Nick Poyntz, in “Read a first time,” uses the occasion of some recent bills being read in Parliament to consider the performance of reading a bill and its history. Benjamin Breen, writing for the Paris Review‘s blog, connects a decidedly modern Californian wizard to John Dee and the search for the Northwest Passage in “Wizards of the Coast.” And Rachel Moss, in “Babysitters and Breadwinners: Constructing the Social Role of Fatherhood” on Meny Snoweballes, links medieval representations of caring and invested fathers to today’s debates about parenthood to remind us that there is nothing natural or inevitable about distant dads.

These last posts don’t quite fit into my theme of the unknown and the known, but they’re great reads. In “Fellow’s Find: Annotations in early editions of “Canterbury Tales” show how readers connected with Chaucer’s text” on the Ransom Center’s Cultural Compass, Hope Johnston writes about her research into readers’ marks in the Center’s collection of 36 copies of early printed Chaucer. Shannon Supple, writing for the Clark’s The Clog, tells us that “Sometimes, Books Lie (Part One: Title Pages)” and takes us through a look at John Milton’s Pro populo Anglicano defensio, printed not in London by William Dugud, as the title page states, but in Amsterdam by Louis Elzevier. Her post serves as inspiration for Mitch Fraas at Unique at Penn; “Pittsburgh (i.e. Milan)” looks at an Italian text that claims it was printed in Pittsburgh in 1761.

Finally, it would be impossible to close this edition of Carnivalesque without some mention of the big hoopla when two booksellers announced on April 23rd that they had found a dictionary owned and annotated by William Shakespeare himself. First off the bat is the response from the Folger’s Mike Witmore and Heather Wolfe, who write in The Collation‘s “Buzz or Honey: Shakespeare’s Beehive raises questions” about their skepticism and about the research that would need to be done to verify the booksellers’ claims. Aaron Pratt, in “An Alvearie of Wishful Thinking,” criticizes one specific annotation as an illustration of the dangers of wishful thinking. Andrew Keener provides a bit of context about early dictionaries in “Not Shakespeare’s Beehive? Doesn’t Really Matter“; for more on a different copy of an annotated dictionary, Heather Wolfe points out some great glosses in “Click-clack and crocodile tears: an annotated Elizabethan dictionary“. And Adam Hooks looks at Richard Field and considers what stationers might have to do with it in “Shakespeare’s Beehive and Shakespeare’s Printer.”

That’s it from me. A big thank-you to everyone who sent in submissions. And an extra big thank-you to Sharon Howard, who runs Carnivalesque to all of our benefit. If you enjoy reading these posts, do her and us a favor and consider hosting. It’s fun and informative and the least we can do for all Sharon does for us!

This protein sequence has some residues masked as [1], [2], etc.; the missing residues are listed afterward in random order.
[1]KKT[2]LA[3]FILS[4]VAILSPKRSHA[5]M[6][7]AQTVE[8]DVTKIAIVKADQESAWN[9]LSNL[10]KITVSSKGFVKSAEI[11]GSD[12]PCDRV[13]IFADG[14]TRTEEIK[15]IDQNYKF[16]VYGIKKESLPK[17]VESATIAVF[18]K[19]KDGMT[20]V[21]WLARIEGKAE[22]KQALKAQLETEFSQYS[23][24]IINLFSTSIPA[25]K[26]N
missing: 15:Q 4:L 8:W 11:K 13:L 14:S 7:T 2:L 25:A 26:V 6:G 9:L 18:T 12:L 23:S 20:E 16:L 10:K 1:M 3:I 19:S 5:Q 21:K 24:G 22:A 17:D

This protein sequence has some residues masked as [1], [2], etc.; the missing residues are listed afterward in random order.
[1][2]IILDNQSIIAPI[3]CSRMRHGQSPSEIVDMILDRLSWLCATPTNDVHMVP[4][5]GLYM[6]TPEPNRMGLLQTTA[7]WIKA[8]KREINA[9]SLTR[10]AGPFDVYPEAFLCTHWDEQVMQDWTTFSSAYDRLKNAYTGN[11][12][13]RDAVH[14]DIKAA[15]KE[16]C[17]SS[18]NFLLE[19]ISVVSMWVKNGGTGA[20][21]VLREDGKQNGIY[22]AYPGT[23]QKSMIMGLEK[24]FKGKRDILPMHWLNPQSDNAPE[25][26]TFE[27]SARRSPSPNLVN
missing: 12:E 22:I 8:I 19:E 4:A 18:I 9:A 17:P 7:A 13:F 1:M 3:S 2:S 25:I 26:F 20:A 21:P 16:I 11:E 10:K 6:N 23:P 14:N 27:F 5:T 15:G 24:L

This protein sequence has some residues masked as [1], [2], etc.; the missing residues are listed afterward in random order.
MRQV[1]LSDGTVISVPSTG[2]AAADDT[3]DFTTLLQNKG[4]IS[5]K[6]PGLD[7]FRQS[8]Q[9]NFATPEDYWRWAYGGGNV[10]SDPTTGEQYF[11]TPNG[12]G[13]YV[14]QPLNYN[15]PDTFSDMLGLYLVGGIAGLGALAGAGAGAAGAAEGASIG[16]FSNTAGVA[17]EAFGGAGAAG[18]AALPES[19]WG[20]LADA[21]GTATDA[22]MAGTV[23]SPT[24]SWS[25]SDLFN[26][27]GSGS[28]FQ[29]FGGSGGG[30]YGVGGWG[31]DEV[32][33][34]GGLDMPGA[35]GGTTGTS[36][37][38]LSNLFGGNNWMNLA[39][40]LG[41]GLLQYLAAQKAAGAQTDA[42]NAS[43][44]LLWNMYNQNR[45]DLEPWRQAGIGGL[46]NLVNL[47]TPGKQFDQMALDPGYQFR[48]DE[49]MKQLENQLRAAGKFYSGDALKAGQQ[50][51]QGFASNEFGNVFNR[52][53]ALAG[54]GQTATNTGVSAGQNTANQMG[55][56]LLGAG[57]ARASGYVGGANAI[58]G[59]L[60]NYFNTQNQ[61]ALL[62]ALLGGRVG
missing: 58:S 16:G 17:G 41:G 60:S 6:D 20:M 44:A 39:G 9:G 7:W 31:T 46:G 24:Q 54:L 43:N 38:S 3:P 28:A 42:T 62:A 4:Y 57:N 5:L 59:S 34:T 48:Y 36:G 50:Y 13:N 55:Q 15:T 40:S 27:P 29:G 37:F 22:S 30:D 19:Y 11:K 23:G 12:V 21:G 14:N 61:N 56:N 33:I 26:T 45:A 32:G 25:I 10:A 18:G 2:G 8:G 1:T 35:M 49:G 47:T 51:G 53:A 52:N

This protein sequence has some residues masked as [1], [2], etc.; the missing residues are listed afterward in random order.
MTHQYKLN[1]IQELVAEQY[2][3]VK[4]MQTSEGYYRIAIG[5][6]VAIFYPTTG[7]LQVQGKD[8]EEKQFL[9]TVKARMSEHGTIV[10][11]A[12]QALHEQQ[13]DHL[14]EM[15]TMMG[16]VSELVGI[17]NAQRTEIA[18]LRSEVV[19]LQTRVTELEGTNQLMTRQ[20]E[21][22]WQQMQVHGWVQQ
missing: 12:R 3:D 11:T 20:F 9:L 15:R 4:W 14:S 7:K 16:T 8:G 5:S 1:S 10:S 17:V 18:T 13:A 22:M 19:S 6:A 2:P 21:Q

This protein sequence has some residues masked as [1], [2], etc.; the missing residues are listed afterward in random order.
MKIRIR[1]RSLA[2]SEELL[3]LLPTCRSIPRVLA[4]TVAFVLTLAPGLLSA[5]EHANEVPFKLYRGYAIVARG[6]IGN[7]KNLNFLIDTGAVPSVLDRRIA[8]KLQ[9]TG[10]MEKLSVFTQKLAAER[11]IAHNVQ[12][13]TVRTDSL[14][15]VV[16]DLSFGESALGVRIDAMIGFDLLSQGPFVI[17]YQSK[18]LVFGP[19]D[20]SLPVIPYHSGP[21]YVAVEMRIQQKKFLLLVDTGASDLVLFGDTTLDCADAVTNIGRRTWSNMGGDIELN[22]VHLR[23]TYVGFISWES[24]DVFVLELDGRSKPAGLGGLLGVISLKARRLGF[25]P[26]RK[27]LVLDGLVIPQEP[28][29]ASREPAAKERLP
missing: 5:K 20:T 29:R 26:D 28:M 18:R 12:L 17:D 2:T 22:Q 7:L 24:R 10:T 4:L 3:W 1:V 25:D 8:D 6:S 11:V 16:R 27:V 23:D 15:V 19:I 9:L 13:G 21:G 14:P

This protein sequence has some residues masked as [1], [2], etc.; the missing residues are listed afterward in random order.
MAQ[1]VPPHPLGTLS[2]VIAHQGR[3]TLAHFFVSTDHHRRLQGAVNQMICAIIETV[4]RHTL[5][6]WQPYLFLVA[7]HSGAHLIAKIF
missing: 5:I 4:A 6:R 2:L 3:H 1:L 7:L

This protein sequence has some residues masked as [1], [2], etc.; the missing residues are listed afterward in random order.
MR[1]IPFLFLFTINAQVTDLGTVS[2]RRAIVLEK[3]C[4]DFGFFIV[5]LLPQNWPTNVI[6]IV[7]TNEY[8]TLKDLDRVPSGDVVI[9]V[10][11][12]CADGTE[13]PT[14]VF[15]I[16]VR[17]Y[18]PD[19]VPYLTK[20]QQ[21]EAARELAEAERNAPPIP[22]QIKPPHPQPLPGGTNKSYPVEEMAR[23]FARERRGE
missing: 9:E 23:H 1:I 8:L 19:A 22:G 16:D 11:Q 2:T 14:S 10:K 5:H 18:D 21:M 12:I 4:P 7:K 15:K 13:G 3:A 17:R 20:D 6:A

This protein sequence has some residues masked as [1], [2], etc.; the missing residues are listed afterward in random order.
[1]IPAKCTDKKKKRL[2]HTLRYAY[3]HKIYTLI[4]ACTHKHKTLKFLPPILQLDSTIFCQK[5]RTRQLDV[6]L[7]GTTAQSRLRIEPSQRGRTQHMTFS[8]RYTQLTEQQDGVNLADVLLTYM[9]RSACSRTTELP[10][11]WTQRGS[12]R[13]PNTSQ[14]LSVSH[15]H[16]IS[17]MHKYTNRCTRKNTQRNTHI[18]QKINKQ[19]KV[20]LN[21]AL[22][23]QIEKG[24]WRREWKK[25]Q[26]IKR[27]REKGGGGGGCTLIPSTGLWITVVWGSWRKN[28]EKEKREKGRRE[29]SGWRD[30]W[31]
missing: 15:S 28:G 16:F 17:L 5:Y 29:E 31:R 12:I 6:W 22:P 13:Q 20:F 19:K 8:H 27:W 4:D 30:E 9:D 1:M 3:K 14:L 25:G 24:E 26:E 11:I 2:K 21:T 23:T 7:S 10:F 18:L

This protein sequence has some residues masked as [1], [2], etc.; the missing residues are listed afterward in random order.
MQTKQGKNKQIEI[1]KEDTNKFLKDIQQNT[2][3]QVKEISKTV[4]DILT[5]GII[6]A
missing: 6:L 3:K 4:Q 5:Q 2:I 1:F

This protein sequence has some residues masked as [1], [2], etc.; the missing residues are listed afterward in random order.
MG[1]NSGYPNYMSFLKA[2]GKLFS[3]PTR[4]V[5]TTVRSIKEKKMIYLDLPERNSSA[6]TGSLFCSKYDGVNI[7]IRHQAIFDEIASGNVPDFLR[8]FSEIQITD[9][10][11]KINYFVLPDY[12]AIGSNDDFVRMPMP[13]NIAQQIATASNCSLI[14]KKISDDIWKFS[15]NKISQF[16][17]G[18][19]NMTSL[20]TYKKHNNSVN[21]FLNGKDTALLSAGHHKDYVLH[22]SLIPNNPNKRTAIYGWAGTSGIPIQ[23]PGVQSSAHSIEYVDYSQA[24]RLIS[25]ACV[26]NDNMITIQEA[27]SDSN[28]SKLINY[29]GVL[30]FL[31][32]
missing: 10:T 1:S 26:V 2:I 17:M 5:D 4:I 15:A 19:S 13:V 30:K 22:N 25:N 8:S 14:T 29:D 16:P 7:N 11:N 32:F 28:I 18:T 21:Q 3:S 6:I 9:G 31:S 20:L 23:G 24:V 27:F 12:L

carnivalesque 86

Hello, and welcome to Carnivalesque 86, the early modern edition! Step right up for a look at things small and large in the world of early modern blogs.

I’ve been puzzling through the relationship between the fairly new field of big data in the humanities and what might be its opposite, small data, and so many of the posts that caught my attention are ones that are navigating between individual objects and networks of data. One of the objections that I have to big data is that I’m drawn to the ephemeral and the hard-to-measure. In “Early printed book contains rare evidence of medieval spectacles,” The Harry Ransom Center’s Cultural Compass blog takes a look at that trickiest of ephemera, not the object itself but the traces it left behind. The medieval manuscript used as the endpapers to a 1568 printed work show the outline of a pair of medieval glasses. The post, by Micah Erwin, provides a quick history of eyeglasses and some context for how unusual it is to come across such traces. What should we learn from such traces? I’m not sure, but that doesn’t mean it’s not useful.

Sometimes the traces left behind are not of things, but of people and institutions. In “Pew-hopping in St Margaret’s Church,” from the Folger Shakespeare Library’s The Collation, Heather Wolfe (Curator of Manuscripts) and Kathleen Lynch (Executive Director of the Folger Institute) look at a pew chart from around 1600. The chart shows the names of the people who occupied specific pews, including successive holders, with later names written over and obscuring earlier names. With the help of some multi-spectral imaging, some names that hadn’t been visible were revealed. Working with some account books, they begin to suggest some of the stories that lie behind this document, small pieces of data that point to a larger story about societal structure.